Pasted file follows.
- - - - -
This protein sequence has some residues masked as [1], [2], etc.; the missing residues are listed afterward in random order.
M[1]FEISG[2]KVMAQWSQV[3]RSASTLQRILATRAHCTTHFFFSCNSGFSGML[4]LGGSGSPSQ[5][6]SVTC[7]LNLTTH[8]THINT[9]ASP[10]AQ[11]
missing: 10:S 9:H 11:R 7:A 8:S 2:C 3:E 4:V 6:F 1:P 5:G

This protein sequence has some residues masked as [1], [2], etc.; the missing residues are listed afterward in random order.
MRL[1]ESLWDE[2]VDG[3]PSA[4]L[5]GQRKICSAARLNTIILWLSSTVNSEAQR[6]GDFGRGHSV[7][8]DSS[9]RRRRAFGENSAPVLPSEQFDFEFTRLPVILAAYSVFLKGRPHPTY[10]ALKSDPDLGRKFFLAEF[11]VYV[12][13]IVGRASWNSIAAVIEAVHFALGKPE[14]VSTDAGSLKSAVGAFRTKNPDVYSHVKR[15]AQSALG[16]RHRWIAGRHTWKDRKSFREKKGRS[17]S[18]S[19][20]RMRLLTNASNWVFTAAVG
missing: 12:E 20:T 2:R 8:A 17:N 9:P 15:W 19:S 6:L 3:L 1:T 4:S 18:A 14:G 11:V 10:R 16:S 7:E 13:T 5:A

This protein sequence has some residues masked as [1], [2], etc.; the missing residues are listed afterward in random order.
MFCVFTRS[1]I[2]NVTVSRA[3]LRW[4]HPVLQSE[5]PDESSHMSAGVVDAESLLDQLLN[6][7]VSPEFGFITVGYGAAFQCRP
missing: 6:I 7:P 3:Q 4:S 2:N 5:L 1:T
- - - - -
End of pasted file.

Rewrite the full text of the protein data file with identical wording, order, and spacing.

This protein sequence has some residues masked as [1], [2], etc.; the missing residues are listed afterward in random order.
M[1]FEISG[2]KVMAQWSQV[3]RSASTLQRILATRAHCTTHFFFSCNSGFSGML[4]LGGSGSPSQ[5][6]SVTC[7]LNLTTH[8]THINT[9]ASP[10]AQ[11]
missing: 10:S 9:H 11:R 7:A 8:S 2:C 3:E 4:V 6:F 1:P 5:G

This protein sequence has some residues masked as [1], [2], etc.; the missing residues are listed afterward in random order.
MRL[1]ESLWDE[2]VDG[3]PSA[4]L[5]GQRKICSAARLNTIILWLSSTVNSEAQR[6]GDFGRGHSV[7][8]DSS[9]RRRRAFGENSAPVLPSEQFDFEFTRLPVILAAYSVFLKGRPHPTY[10]ALKSDPDLGRKFFLAEF[11]VYV[12][13]IVGRASWNSIAAVIEAVHFALGKPE[14]VSTDAGSLKSAVGAFRTKNPDVYSHVKR[15]AQSALG[16]RHRWIAGRHTWKDRKSFREKKGRS[17]S[18]S[19][20]RMRLLTNASNWVFTAAVG
missing: 12:E 20:T 2:R 8:A 17:N 9:P 15:W 19:S 6:L 3:L 1:T 4:S 18:A 14:G 11:V 10:R 16:S 7:E 13:T 5:A

This protein sequence has some residues masked as [1], [2], etc.; the missing residues are listed afterward in random order.
MFCVFTRS[1]I[2]NVTVSRA[3]LRW[4]HPVLQSE[5]PDESSHMSAGVVDAESLLDQLLN[6][7]VSPEFGFITVGYGAAFQCRP
missing: 6:I 7:P 3:Q 4:S 2:N 5:L 1:T